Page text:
PARIS: The "outstanding architectural wonders" in the fabled city of Timbuktu could be damaged in the fighting that has engulfed northern Mali as rebels push forward, the UN cultural agency warned Tuesday.
"Timbuktu's outstanding earthen architectural wonders that are the great mosques of Djingareyber, Sankore and Sidi Yahia, must be safeguarded," said UNESCO director-general Irina Bokova in a statement.
She called on the Malian authorities and on the warring factions to respect the desert country's heritage which she said was "essential to the preservation of the identity of the people of Mali and of our universal heritage".
Timbuktu, which was put on on UNESCO's World Heritage List in 1988, bears witness to the golden age of Timbuktu in the 16th century and to a history that stretches even further back to the 5th century.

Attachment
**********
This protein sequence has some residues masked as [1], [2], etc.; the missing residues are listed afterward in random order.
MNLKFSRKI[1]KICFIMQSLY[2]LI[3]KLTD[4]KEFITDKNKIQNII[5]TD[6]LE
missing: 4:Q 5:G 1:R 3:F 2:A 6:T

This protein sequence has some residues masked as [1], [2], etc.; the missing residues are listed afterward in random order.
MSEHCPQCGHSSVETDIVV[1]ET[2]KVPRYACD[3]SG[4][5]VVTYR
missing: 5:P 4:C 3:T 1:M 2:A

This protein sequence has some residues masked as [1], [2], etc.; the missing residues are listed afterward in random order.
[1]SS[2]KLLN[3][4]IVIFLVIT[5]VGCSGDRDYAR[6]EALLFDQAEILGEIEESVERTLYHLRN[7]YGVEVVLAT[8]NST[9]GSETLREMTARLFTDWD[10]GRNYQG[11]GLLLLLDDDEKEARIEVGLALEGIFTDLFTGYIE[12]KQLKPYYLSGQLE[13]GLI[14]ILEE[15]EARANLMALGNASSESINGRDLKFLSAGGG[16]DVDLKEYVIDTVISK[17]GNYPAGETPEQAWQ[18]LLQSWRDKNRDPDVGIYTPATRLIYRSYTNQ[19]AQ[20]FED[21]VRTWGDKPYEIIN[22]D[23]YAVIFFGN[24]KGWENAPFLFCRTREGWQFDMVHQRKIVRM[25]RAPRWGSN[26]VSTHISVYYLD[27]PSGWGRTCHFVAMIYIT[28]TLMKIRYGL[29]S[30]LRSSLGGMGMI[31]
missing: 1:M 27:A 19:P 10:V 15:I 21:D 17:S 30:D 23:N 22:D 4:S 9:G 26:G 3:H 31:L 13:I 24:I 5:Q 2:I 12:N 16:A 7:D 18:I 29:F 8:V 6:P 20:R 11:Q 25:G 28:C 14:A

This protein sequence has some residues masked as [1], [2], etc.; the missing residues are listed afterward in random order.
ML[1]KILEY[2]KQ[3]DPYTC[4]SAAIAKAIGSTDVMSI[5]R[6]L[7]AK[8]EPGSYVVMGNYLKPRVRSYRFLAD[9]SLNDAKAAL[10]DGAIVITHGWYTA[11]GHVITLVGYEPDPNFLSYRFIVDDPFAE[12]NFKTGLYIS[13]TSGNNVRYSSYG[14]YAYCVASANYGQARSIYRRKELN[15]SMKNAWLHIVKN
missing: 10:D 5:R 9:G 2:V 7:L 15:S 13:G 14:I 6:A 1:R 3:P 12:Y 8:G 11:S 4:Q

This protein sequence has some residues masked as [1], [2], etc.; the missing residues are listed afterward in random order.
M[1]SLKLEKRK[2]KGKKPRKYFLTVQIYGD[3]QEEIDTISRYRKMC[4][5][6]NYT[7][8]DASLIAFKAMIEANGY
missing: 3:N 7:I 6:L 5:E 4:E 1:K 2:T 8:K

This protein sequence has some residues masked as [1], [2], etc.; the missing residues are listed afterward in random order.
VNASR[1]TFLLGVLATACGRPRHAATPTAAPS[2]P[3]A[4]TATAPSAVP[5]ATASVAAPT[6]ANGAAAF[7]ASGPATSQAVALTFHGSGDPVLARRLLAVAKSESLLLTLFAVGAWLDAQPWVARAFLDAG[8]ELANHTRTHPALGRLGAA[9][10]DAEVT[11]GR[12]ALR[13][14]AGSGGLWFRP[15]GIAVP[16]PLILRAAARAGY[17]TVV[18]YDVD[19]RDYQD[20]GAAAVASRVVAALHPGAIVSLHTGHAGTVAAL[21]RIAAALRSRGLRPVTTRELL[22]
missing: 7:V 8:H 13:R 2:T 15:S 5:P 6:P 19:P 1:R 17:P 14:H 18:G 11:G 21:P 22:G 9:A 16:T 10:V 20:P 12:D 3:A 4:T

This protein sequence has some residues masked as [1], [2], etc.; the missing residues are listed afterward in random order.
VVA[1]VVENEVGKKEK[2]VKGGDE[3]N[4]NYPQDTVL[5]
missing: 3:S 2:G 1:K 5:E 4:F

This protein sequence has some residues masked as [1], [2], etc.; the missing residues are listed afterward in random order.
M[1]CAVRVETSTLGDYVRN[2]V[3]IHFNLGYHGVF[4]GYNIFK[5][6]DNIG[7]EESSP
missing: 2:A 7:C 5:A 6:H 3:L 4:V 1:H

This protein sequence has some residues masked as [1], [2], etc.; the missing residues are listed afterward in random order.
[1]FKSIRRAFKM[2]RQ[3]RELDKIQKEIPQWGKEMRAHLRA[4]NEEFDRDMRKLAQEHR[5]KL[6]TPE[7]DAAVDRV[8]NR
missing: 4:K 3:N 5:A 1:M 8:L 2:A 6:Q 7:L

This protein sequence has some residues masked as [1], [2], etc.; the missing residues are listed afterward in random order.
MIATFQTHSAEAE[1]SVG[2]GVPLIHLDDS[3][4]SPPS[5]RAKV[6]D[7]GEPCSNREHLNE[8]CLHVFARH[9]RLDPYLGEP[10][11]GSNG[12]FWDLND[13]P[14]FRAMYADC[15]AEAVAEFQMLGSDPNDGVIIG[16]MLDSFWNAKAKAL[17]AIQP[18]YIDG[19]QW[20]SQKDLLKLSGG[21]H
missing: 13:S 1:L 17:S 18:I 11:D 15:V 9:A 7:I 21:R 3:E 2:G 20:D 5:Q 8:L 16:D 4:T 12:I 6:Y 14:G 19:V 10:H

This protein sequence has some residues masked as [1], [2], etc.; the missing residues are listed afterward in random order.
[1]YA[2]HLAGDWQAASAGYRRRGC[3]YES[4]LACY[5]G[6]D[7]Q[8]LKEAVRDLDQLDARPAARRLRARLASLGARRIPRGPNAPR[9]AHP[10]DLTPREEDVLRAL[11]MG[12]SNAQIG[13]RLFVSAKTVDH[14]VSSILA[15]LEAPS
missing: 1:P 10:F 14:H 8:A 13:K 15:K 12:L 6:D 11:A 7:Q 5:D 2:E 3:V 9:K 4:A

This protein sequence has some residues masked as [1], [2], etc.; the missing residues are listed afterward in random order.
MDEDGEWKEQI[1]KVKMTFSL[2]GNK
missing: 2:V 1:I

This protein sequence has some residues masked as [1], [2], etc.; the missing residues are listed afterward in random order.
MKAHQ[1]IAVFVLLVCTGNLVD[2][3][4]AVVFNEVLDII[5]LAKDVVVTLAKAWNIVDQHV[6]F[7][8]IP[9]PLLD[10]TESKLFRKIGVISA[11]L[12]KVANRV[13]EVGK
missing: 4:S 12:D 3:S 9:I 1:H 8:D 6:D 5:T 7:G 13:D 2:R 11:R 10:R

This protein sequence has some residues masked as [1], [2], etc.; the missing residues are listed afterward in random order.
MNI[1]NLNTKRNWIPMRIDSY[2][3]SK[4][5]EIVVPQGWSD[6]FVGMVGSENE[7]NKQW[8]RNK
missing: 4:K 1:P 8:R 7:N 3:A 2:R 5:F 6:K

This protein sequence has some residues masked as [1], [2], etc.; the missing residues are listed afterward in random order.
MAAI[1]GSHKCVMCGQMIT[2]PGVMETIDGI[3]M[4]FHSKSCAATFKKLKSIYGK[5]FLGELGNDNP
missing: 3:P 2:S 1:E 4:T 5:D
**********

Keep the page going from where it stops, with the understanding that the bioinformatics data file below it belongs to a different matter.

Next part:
Mali has three other world heritage sites beside Timbuktu -- the old towns of Djenne, the cliff of Bandiagara in the Land of the Dogons, and the Tomb of Askia.
Timbuktu had until recently attracted tourists but they have been deterred by a raft of kidnappings in the deserts of west Africa by a group with links to Al-Qaeda.
Tuareg rebels, who have made lightning advances in the region since a military coup toppled Mali's civilian government, have seized all the key towns in northern Mali, including Timbuktu, Kidal and Gao. AGENCIES